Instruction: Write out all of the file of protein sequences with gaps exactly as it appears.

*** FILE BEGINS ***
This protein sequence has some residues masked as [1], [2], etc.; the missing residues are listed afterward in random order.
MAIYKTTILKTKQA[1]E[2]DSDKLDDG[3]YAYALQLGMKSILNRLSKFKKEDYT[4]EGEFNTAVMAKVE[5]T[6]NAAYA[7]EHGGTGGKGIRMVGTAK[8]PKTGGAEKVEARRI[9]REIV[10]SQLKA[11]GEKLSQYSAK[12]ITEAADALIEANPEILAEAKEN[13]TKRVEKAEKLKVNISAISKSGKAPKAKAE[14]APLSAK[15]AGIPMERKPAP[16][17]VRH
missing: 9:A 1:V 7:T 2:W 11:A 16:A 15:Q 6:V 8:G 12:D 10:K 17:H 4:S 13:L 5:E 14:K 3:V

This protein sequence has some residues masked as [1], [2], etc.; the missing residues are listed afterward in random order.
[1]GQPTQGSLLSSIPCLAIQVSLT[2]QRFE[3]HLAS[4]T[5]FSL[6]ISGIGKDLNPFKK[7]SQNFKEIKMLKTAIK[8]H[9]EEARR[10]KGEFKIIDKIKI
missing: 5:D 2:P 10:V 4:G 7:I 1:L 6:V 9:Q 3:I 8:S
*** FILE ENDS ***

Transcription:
This protein sequence has some residues masked as [1], [2], etc.; the missing residues are listed afterward in random order.
MAIYKTTILKTKQA[1]E[2]DSDKLDDG[3]YAYALQLGMKSILNRLSKFKKEDYT[4]EGEFNTAVMAKVE[5]T[6]NAAYA[7]EHGGTGGKGIRMVGTAK[8]PKTGGAEKVEARRI[9]REIV[10]SQLKA[11]GEKLSQYSAK[12]ITEAADALIEANPEILAEAKEN[13]TKRVEKAEKLKVNISAISKSGKAPKAKAE[14]APLSAK[15]AGIPMERKPAP[16][17]VRH
missing: 9:A 1:V 7:T 2:W 11:A 16:A 15:Q 6:V 8:G 12:D 10:K 17:H 4:S 13:L 5:E 14:K 3:V

This protein sequence has some residues masked as [1], [2], etc.; the missing residues are listed afterward in random order.
[1]GQPTQGSLLSSIPCLAIQVSLT[2]QRFE[3]HLAS[4]T[5]FSL[6]ISGIGKDLNPFKK[7]SQNFKEIKMLKTAIK[8]H[9]EEARR[10]KGEFKIIDKIKI
missing: 5:D 2:P 10:V 4:G 7:I 1:L 6:V 9:Q 3:I 8:S